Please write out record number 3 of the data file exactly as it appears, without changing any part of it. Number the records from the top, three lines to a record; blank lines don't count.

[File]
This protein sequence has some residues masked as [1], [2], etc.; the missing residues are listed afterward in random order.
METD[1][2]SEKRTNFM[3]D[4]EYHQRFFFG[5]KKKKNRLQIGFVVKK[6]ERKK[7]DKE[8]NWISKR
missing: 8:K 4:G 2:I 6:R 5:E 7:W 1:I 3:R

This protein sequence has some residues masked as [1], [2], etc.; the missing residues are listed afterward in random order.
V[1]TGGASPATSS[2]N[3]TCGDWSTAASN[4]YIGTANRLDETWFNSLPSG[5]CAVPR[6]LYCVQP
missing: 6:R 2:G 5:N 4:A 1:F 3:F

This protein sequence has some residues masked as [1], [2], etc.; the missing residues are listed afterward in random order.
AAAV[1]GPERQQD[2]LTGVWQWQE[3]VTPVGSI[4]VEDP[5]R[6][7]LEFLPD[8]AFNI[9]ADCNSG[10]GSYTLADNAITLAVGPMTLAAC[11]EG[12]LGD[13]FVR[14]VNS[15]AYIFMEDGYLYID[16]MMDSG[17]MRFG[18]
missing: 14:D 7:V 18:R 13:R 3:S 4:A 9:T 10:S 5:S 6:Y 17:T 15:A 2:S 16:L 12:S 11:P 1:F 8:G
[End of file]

This protein sequence has some residues masked as [1], [2], etc.; the missing residues are listed afterward in random order.
AAAV[1]GPERQQD[2]LTGVWQWQE[3]VTPVGSI[4]VEDP[5]R[6][7]LEFLPD[8]AFNI[9]ADCNSG[10]GSYTLADNAITLAVGPMTLAAC[11]EG[12]LGD[13]FVR[14]VNS[15]AYIFMEDGYLYID[16]MMDSG[17]MRFG[18]
missing: 14:D 7:V 18:R 13:R 3:S 4:A 9:T 10:S 5:S 6:Y 17:T 15:A 2:S 16:L 12:S 11:P 1:F 8:G